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Jake Welch, a powder day is everything

By Riccardo Zanirato

With RIDE Snowboards

Jake, originally from Utah, started snowboarding at an early age. Snowboarding became “his life” when he turned pro, working more and more in various video and film parts for the biggest snowboard brands in the world. Gradually, however, he retired from racing and dedicated himself to the mountains and powder!

As a true Brighton local, are you still touring there or are you in any resorts around the world?

I’ve done a lot of touring everywhere and I like to go to new areas I’ve never been to, but Brighton is my home, I love it! It’s like going to your local skatepark, on any given day you can just turn up and you’re guaranteed to meet friends to ride with. It also has a ton of access to backcountry and hiking. Minimal effort and awesome terrain. Best place in the world on a powder day.

 

How are you enjoying this season? Is there anything you’re missing?

This season has been a bit of a challenge, the Covid was obviously something we all had to deal with. The other challenge: the winter in Utah was really hard. There was very little snow until the beginning of February, and then it finally decided to come and it settled on a really weak and rotten snowpack, which made the avalanche danger very high. I think it was one of the highest avalanche danger years in Utah, we haven’t seen conditions like that in a long time…But you can’t be too upset, every moment spent on a board in the mountains is time well spent! We just had to be more careful.

 

You started snowboarding with Jeremy Jones, JP Walker and other names who are pillars of this world, how was it for you?

JP & Jeremy are the best, in every sense of the word! As a kid I looked up to them so much. Then to have the opportunity to raid and become friends with so many people I looked up to as a kid was magical, when I look back and really think about it. I definitely feel very lucky.

How do you see the new snow scene today? Would you be as inspired as you were then to start?

I would say that I quite like the snow scene these days, even though it’s very different from when I was young. I like to see the new generations coming up and see what they are capable of. I think today, as when I started, I would be just as inspired to get into snowboarding, but through different avenues like social media and the internet rather than VHS and DVDs.

 

Over the years we’ve seen you at X Games Real Snow and then in the woods of British Columbia on Off Course. Which is your favourite snowboard?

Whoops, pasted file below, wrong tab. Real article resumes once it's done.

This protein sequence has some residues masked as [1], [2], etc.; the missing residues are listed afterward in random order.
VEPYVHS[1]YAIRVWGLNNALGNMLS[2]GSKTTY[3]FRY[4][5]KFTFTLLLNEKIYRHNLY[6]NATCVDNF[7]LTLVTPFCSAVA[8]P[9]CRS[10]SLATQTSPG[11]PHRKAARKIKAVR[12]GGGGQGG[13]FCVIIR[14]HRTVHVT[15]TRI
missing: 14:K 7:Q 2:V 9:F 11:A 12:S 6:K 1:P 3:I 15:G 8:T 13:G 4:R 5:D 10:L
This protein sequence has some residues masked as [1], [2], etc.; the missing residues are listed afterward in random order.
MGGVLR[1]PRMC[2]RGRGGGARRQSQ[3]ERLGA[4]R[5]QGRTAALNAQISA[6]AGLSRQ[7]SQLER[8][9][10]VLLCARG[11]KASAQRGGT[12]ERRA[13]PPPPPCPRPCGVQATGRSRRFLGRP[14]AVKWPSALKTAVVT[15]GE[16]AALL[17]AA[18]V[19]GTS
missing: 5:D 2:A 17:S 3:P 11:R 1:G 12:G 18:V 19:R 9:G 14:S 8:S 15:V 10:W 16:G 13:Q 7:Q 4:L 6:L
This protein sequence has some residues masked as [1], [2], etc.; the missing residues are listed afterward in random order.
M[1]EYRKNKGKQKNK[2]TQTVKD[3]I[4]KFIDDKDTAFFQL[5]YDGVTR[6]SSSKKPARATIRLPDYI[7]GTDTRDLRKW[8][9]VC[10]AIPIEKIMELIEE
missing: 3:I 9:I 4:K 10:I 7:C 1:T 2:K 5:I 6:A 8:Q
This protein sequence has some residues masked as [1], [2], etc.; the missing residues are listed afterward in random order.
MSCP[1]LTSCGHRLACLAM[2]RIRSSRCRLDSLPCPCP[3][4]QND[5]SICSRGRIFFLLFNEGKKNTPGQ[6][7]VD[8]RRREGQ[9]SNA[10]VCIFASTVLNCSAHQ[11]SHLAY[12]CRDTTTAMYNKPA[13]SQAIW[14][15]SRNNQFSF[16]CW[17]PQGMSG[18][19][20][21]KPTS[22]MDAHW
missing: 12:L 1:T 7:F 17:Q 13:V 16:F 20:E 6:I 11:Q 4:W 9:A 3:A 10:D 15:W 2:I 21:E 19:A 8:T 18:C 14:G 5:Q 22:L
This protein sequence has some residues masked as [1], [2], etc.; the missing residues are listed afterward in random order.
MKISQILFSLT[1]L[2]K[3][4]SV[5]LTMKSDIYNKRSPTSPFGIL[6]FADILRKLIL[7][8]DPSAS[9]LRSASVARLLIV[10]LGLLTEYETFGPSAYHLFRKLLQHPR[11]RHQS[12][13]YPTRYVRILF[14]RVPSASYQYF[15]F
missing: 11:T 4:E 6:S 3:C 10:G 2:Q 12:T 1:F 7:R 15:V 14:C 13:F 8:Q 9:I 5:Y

Definitely, when I was younger I spent more time filming and riding in the city, on the rails and so on. At the same time I was also trying to get into the backcountry a little bit. Then over the years I found myself more attracted to the backcountry. Don’t get me wrong, I still enjoy the occasional good rail or something, but I love being in the mountains a lot more, looking for lines, jumping off rocks, drifting through trees. Also, I have to tell you, I prefer to fall in soft snow rather than on a set of concrete stairs.

 

The hustle and bustle of professionalism has pushed you to take a break. What in particular prompted you to make this choice?

I’m not sure if it was the hustle and bustle of pro or if it’s just a change that has come over the years or the current state of the snowboard industry that pushed me to this choice. It’s just a little bit different over the last few years. I’m not going to lie, I will always miss the years of the daily winter routine, travelling with friends, chasing snow, all working on one project and one goal during the year. Those were the best of times.

What is your setup like?

I love Ride boards, I’ve been using them for about 7 years now. They have boards that cover everything and are super fun. I used to be pretty picky about the boards and products I used to use, but these days I’ve found that I enjoy most of their boards throughout the season. If I’m at a resort, I’ve been using the Algorythm 157 lately.  On a powder day, any board in the Pigs Series is great.

 

Do you think we really need pro to evolve the sport?

I think to a certain extent we need some kind of professionalism in snowboarding to evolve. If we didn’t, how could we progress?  It just has to be done in the right way, driven by the snowboarders.

 

How do you see snowboarding in 10 years?

It’s hard to say where snowboarding may be in ten years. Im sure on a professional level, the level of snowboarding and style will be through roof. I can’t even imagine what people will be doing then. I remember when I was a kid and seeing a contest run with all four 900s was mind blowing. Now days its triple and quad corks, where can it go from here? My real hopes would be that we could  find a way to make snowboarding more accessible to people. Right now the lift tickets, gear and everything is so expensive, it keeps so many people from having the opportunity to try snowboarding which is a bummer. 

 

How do you see yourself in 10 years? Do you have any particular plans?

That’s a good question, I’m not really sure where I see myself in 10 years. One thing I don’t see changing since I got a little older and probably not much wiser is the search for good snow and the desire to be in the mountains.

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